But Alimbekov's case raises questions about free speech -- and the distinction between private materials and mass-media publications.
(RFE/RL Kazakh Service Director Merhat Sharipzhan contributed to this report)
Russia's 'Nezavisimaya Gazeta' Is Worth Watching Again
Inexorably, the media have fallen under the control of the state, state-controlled structures like Gazprom, or holding companies controlled by Kremlin-connected business figures. As the country enters an election season that will stretch into March 2008, the media can be relied upon to help ensure a carefully scripted process and to turn a blind eye to the manipulations of the courts and election commissions that may prove necessary for the Kremlin to achieve its aims.
At first glance, the story of the highbrow daily "Nezavisimaya gazeta" fits this scenario. Once a darling of the late-perestroika and post-1991 media scene, the paper was taken over by then-oligarch Boris Berezovsky in 2001 (who had been financing it since 1995) and began a precipitous decline. The paper's founder and long-time editor, Vitaly Tretyakov, was dismissed, and "Nezavisimaya gazeta" became known for giving acres of front-page space to Berezovsky's tendentious diatribes.
In 2005, as part of a sweeping process by which the disgraced Berezovsky was divested of his properties, "Nezavisimaya gazeta" was sold to Konstantin Remchukov (technically, the paper is owned by his wife, Yelena) for a rumored $3 million (according to "Vremya novostei" and others). Around the same time, metals magnate Alisher Usmanov picked up Berezovsky's "Kommersant" group. Both men entered the decidedly political realm of Russian media making pronouncements about how they intended to place profits above politics.
But the story of "Nezavisimaya gazeta" may yet turn out to be an anomaly in Russia's Putin-era media environment.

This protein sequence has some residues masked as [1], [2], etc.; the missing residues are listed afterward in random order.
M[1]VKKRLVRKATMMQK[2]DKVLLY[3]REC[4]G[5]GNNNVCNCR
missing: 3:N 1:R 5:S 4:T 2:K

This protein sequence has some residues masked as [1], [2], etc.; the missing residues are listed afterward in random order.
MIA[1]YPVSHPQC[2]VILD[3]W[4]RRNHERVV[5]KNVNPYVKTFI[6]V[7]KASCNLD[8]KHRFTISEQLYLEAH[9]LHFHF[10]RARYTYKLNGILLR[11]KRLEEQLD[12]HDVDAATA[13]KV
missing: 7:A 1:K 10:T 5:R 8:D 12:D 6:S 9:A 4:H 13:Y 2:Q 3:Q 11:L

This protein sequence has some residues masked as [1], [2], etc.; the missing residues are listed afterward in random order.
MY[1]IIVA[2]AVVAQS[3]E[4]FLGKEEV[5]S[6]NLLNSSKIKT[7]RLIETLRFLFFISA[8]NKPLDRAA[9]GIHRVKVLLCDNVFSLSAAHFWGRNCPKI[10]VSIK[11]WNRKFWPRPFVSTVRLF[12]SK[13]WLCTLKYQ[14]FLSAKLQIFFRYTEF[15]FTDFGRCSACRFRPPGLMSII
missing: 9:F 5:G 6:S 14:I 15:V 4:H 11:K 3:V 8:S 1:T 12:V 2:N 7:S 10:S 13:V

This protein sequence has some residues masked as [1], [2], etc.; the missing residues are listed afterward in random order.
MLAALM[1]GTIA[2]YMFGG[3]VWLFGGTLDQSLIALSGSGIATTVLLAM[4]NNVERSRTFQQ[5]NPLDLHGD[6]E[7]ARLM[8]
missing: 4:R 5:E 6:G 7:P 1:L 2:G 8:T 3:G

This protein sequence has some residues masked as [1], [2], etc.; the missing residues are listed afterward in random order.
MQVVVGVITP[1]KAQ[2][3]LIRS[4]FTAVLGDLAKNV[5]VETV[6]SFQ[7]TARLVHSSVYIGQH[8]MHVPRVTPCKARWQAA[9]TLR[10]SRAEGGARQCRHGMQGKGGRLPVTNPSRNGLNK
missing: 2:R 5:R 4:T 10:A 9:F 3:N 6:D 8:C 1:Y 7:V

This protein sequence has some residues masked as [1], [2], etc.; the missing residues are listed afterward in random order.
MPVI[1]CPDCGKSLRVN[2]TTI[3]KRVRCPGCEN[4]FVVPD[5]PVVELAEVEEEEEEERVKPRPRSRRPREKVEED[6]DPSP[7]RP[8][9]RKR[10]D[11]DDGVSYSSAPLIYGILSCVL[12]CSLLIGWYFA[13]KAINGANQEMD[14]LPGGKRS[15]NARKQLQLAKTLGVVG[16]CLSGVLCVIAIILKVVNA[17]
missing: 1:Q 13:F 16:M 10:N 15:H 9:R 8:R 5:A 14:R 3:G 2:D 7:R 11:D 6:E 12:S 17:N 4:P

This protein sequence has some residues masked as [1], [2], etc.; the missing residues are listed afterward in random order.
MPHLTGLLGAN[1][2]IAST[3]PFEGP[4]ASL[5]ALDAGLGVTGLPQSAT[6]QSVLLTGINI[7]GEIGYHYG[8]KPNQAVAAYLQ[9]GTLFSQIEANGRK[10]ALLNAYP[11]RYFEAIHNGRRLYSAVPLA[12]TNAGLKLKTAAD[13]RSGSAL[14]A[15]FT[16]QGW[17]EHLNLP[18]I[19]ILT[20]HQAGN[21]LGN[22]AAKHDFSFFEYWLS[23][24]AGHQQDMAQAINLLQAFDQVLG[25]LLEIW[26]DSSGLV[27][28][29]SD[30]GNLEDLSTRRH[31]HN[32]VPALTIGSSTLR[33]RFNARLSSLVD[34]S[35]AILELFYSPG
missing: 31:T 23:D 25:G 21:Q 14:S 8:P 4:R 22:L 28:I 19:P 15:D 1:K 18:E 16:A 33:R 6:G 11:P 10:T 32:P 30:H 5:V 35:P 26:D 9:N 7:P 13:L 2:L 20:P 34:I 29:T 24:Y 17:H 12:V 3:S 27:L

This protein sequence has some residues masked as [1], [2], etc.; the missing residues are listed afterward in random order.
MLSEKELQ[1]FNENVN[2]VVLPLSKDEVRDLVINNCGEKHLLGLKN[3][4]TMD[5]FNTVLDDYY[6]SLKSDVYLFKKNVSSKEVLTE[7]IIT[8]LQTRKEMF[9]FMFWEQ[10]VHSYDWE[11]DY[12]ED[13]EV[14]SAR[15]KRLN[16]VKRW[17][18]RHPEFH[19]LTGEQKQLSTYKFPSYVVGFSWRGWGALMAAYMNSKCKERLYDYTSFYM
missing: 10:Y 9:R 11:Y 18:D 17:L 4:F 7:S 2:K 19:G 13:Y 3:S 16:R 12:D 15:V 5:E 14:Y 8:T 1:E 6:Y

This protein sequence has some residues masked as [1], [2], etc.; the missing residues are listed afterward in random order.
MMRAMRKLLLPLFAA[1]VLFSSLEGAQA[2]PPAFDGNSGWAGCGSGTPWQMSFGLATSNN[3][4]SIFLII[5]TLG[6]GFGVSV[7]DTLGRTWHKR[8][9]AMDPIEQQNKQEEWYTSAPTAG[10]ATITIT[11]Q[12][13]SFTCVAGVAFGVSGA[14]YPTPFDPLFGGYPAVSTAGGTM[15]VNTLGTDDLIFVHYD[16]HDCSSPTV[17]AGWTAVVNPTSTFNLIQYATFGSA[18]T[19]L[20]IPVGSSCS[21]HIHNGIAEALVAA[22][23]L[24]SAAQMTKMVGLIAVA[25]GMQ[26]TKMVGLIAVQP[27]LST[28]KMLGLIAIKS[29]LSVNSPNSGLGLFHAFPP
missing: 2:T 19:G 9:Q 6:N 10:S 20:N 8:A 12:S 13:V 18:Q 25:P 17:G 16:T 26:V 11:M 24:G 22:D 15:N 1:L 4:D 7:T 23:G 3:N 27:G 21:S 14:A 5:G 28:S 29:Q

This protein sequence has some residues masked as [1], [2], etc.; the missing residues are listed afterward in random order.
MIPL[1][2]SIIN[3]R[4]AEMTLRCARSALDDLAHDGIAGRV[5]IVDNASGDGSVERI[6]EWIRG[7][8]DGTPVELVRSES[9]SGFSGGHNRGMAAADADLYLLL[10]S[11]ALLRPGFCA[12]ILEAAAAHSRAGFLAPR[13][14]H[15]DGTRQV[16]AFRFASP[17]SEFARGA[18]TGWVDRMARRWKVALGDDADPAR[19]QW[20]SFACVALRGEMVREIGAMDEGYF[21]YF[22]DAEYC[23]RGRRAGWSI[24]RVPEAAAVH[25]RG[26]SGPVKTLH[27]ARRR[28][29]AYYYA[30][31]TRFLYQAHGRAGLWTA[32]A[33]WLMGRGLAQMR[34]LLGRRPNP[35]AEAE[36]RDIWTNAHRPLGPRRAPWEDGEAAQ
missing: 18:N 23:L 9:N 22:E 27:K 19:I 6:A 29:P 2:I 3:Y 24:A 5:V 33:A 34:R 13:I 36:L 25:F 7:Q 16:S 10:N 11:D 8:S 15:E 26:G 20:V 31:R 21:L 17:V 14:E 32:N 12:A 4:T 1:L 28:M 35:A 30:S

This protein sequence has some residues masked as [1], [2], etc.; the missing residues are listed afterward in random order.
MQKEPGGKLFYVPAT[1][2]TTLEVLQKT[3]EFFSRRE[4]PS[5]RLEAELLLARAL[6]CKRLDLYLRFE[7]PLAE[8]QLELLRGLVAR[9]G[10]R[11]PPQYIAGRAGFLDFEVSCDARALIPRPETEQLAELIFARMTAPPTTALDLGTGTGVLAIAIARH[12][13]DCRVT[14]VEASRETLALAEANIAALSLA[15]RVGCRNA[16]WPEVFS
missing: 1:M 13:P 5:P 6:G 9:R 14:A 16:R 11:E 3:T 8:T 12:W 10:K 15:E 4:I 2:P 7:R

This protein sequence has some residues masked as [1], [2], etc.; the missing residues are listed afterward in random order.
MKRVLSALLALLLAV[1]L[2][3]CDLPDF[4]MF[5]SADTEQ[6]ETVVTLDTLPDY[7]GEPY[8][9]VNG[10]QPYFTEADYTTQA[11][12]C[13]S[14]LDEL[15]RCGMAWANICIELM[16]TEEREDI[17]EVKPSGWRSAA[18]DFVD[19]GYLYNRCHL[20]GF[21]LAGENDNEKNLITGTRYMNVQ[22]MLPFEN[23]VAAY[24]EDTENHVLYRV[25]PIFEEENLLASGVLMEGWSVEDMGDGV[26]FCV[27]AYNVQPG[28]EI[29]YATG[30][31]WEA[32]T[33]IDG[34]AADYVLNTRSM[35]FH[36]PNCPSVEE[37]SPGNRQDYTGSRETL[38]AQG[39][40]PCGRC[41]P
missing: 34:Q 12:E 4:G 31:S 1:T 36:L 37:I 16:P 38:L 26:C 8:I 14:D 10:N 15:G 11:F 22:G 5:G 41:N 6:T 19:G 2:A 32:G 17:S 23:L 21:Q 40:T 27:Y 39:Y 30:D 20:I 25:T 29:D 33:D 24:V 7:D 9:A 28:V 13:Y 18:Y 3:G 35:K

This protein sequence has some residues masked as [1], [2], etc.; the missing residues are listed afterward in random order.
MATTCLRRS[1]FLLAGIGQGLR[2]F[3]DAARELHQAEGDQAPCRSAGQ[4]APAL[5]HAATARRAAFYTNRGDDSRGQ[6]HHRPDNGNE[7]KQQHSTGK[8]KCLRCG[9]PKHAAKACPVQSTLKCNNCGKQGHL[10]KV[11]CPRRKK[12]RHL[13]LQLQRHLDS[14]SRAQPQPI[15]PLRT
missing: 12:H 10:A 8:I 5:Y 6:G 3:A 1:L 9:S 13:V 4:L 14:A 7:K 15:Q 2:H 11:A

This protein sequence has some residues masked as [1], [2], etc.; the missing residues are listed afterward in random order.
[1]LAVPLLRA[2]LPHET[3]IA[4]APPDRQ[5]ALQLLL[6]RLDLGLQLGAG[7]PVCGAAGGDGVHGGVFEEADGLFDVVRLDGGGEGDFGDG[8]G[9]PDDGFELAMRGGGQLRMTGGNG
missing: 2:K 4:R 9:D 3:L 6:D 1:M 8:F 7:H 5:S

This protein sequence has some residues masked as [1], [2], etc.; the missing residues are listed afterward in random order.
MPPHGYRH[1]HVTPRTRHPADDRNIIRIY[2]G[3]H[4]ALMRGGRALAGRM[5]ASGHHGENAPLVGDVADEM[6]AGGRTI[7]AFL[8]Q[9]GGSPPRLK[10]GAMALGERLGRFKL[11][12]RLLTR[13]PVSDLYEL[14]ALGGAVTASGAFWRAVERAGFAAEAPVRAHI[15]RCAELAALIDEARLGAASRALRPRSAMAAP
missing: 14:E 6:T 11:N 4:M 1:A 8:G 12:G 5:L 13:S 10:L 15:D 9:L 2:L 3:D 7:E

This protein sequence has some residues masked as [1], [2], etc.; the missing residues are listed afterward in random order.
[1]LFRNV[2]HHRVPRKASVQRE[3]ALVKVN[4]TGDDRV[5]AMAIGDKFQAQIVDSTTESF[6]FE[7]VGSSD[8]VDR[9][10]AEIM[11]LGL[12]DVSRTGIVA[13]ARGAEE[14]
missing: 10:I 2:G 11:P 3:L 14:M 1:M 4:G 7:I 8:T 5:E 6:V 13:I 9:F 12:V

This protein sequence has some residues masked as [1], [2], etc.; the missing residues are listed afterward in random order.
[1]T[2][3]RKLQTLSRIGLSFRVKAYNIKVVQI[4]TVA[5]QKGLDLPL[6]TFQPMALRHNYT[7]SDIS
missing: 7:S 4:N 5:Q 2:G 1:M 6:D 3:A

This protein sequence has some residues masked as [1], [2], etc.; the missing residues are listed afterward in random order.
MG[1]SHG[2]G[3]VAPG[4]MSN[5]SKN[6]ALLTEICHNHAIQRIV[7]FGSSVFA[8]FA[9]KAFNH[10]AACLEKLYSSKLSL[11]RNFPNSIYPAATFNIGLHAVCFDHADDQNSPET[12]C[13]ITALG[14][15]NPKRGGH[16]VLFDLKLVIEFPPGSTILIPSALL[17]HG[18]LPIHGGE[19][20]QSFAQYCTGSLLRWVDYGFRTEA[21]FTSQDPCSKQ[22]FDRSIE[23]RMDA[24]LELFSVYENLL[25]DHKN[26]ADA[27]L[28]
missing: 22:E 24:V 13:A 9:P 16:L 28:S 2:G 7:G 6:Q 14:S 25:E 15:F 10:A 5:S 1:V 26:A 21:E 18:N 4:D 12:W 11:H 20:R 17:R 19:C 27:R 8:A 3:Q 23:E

'The Leading Political Newspaper'
Remchukov, 52, has impressive credentials. In the mid-1980s, he pursued graduate studies at Pennsylvania State University, later working as Russia program director for the Scandinavian Management Center in Stockholm and as a visiting professor at Christian Brothers University in Memphis, Tennessee. In 1997, he became a consultant for the Siberian Aluminum group, which is part of Oleg Deripaska's holdings. He held a variety of positions in Deripaska's organizations at least through 2001. In 1999, he joined the political council of the Union of Rightist Forces political party and was elected to the State Duma on the party list later that year. While in the Duma, he served as deputy chairman of the Natural Resources Committee, apparently while simultaneously working for Deripaska.
In 2001, he began working in the government, first as a presidential adviser on matters relating to Russia's bid to join the World Trade Organization and, since 2004, as an adviser to Economic Development and Trade Minister German Gref.
In an interview with Radio Mayak in July, Remchukov said, "I bought ["Nezavisimaya gazeta"] simply because I needed something to do after I stopped being a deputy and left business." Nonetheless, the media at the time were full of speculation that Remchukov made his move at the behest of Deripaska, who in turn was acting on behalf of the Kremlin. Remchukov steadfastly denied these rumors.
In February, Remchukov took the bold step of appointing himself editor in chief of "Nezavisimaya gazeta" and taking over day-to-day operations of the paper. He has told journalists that he personally writes the paper's unsigned editorials and that his goal is to make the daily "the leading political newspaper in the country." He told Radio Mayak that he wants "Nezavisimaya gazeta" to be "the paper that is in the offices of company executives," and that achieving this goal will make it attractive to elite advertisers.
Criticism 'When Necessary'